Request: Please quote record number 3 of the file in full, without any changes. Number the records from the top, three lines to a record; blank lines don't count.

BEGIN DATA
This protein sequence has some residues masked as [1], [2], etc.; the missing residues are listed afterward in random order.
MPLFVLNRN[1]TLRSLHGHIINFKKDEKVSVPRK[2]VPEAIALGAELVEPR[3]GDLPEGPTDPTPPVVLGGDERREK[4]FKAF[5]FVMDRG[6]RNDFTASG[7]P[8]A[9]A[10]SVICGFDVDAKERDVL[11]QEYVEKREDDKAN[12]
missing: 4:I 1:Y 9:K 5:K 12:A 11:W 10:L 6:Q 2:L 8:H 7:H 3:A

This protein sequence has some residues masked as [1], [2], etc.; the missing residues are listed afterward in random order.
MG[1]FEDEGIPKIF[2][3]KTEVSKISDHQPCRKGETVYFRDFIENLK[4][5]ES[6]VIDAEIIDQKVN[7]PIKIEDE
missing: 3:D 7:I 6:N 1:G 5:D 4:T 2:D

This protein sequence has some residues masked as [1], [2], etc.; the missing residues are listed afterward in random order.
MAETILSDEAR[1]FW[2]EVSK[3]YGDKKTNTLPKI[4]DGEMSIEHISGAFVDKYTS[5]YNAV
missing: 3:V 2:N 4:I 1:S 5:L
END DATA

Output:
This protein sequence has some residues masked as [1], [2], etc.; the missing residues are listed afterward in random order.
MAETILSDEAR[1]FW[2]EVSK[3]YGDKKTNTLPKI[4]DGEMSIEHISGAFVDKYTS[5]YNAV
missing: 3:V 2:N 4:I 1:S 5:L